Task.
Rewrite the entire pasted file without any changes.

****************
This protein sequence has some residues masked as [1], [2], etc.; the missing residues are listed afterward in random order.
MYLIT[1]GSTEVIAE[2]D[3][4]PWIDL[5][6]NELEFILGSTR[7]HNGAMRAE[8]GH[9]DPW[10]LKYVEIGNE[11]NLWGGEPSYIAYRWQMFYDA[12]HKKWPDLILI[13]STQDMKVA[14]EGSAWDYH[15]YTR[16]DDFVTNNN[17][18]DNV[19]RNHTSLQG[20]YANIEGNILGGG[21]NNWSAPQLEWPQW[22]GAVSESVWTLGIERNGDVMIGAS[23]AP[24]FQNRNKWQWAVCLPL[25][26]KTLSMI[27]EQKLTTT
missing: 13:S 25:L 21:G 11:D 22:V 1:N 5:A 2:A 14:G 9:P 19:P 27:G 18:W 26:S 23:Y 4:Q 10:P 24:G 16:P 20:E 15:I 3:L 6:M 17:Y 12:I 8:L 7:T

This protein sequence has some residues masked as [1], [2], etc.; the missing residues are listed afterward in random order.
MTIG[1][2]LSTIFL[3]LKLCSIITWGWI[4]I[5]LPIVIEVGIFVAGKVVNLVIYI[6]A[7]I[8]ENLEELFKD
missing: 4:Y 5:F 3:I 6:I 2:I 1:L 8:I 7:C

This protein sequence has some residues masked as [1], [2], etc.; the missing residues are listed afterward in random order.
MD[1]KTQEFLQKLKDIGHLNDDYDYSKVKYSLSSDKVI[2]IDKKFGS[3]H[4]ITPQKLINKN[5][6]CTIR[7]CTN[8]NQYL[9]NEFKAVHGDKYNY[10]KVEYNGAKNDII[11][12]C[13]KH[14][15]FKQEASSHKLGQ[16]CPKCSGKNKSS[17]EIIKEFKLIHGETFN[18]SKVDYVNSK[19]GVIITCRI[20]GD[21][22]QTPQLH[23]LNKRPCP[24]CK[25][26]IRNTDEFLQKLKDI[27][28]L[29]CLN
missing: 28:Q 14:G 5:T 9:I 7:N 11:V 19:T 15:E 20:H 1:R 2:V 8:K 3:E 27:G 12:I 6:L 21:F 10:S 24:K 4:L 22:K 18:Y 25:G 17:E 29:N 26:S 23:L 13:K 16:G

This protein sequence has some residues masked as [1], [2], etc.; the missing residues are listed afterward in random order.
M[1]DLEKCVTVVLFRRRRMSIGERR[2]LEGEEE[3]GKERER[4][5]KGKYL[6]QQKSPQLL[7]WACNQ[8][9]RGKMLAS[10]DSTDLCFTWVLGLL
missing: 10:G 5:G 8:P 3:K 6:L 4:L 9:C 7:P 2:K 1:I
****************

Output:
This protein sequence has some residues masked as [1], [2], etc.; the missing residues are listed afterward in random order.
MYLIT[1]GSTEVIAE[2]D[3][4]PWIDL[5][6]NELEFILGSTR[7]HNGAMRAE[8]GH[9]DPW[10]LKYVEIGNE[11]NLWGGEPSYIAYRWQMFYDA[12]HKKWPDLILI[13]STQDMKVA[14]EGSAWDYH[15]YTR[16]DDFVTNNN[17][18]DNV[19]RNHTSLQG[20]YANIEGNILGGG[21]NNWSAPQLEWPQW[22]GAVSESVWTLGIERNGDVMIGAS[23]AP[24]FQNRNKWQWAVCLPL[25][26]KTLSMI[27]EQKLTTT
missing: 13:S 25:L 21:G 11:D 22:V 1:N 5:A 2:A 14:G 9:P 19:P 27:G 18:W 26:S 23:Y 4:Q 10:P 24:G 16:P 20:E 15:I 3:L 6:M 17:Y 12:I 8:L 7:T

This protein sequence has some residues masked as [1], [2], etc.; the missing residues are listed afterward in random order.
MTIG[1][2]LSTIFL[3]LKLCSIITWGWI[4]I[5]LPIVIEVGIFVAGKVVNLVIYI[6]A[7]I[8]ENLEELFKD
missing: 4:Y 5:F 3:I 6:I 2:I 1:L 8:I 7:C

This protein sequence has some residues masked as [1], [2], etc.; the missing residues are listed afterward in random order.
MD[1]KTQEFLQKLKDIGHLNDDYDYSKVKYSLSSDKVI[2]IDKKFGS[3]H[4]ITPQKLINKN[5][6]CTIR[7]CTN[8]NQYL[9]NEFKAVHGDKYNY[10]KVEYNGAKNDII[11][12]C[13]KH[14][15]FKQEASSHKLGQ[16]CPKCSGKNKSS[17]EIIKEFKLIHGETFN[18]SKVDYVNSK[19]GVIITCRI[20]GD[21][22]QTPQLH[23]LNKRPCP[24]CK[25][26]IRNTDEFLQKLKDI[27][28]L[29]CLN
missing: 28:Q 14:G 5:T 9:I 7:N 11:V 19:T 15:E 20:H 1:R 2:V 8:K 3:E 27:G 12:I 6:L 21:F 10:S 24:K 4:L 22:K 18:Y 25:G 17:E 29:N 26:S 23:L 13:K 16:G

This protein sequence has some residues masked as [1], [2], etc.; the missing residues are listed afterward in random order.
M[1]DLEKCVTVVLFRRRRMSIGERR[2]LEGEEE[3]GKERER[4][5]KGKYL[6]QQKSPQLL[7]WACNQ[8][9]RGKMLAS[10]DSTDLCFTWVLGLL
missing: 10:G 5:G 8:P 3:K 6:L 4:L 9:C 7:P 2:K 1:I